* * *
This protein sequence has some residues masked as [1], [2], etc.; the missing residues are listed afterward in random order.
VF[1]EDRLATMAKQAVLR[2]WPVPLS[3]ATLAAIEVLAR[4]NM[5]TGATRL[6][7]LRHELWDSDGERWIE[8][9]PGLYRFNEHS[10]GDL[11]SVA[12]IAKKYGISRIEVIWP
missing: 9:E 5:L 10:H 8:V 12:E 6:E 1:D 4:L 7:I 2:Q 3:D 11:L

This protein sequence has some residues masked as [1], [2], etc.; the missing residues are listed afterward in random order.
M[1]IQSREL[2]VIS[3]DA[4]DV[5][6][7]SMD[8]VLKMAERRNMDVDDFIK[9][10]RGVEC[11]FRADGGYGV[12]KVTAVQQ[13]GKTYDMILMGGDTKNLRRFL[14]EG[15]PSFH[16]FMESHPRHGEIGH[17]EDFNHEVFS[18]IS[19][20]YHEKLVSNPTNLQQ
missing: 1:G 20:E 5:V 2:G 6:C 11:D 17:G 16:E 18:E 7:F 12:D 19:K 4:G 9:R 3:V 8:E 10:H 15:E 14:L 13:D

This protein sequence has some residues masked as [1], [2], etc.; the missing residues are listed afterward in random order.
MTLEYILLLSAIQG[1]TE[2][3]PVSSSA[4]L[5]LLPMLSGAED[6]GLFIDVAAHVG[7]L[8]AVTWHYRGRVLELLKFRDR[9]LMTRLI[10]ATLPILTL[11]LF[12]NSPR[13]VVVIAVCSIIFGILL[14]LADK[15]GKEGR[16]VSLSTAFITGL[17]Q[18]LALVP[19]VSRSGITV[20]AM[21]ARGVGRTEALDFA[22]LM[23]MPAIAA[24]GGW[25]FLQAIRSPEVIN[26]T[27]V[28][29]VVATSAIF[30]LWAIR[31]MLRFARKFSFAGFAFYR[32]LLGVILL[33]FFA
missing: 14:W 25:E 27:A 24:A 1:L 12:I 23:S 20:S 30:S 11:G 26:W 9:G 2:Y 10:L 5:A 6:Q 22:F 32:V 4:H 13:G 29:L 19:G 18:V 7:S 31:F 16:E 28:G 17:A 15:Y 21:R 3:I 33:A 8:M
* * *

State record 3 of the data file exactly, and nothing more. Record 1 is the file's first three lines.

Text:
This protein sequence has some residues masked as [1], [2], etc.; the missing residues are listed afterward in random order.
MTLEYILLLSAIQG[1]TE[2][3]PVSSSA[4]L[5]LLPMLSGAED[6]GLFIDVAAHVG[7]L[8]AVTWHYRGRVLELLKFRDR[9]LMTRLI[10]ATLPILTL[11]LF[12]NSPR[13]VVVIAVCSIIFGILL[14]LADK[15]GKEGR[16]VSLSTAFITGL[17]Q[18]LALVP[19]VSRSGITV[20]AM[21]ARGVGRTEALDFA[22]LM[23]MPAIAA[24]GGW[25]FLQAIRSPEVIN[26]T[27]V[28][29]VVATSAIF[30]LWAIR[31]MLRFARKFSFAGFAFYR[32]LLGVILL[33]FFA
missing: 14:W 25:E 27:A 24:A 1:L 12:I 23:S 20:S 30:S 11:G 26:W 9:G 2:Y 10:L 5:A 6:Q 22:F 32:V 4:H 13:G 29:L 19:G 18:V 7:S 31:F 16:E 28:G 17:A 15:Y 21:R 3:I 33:A 8:M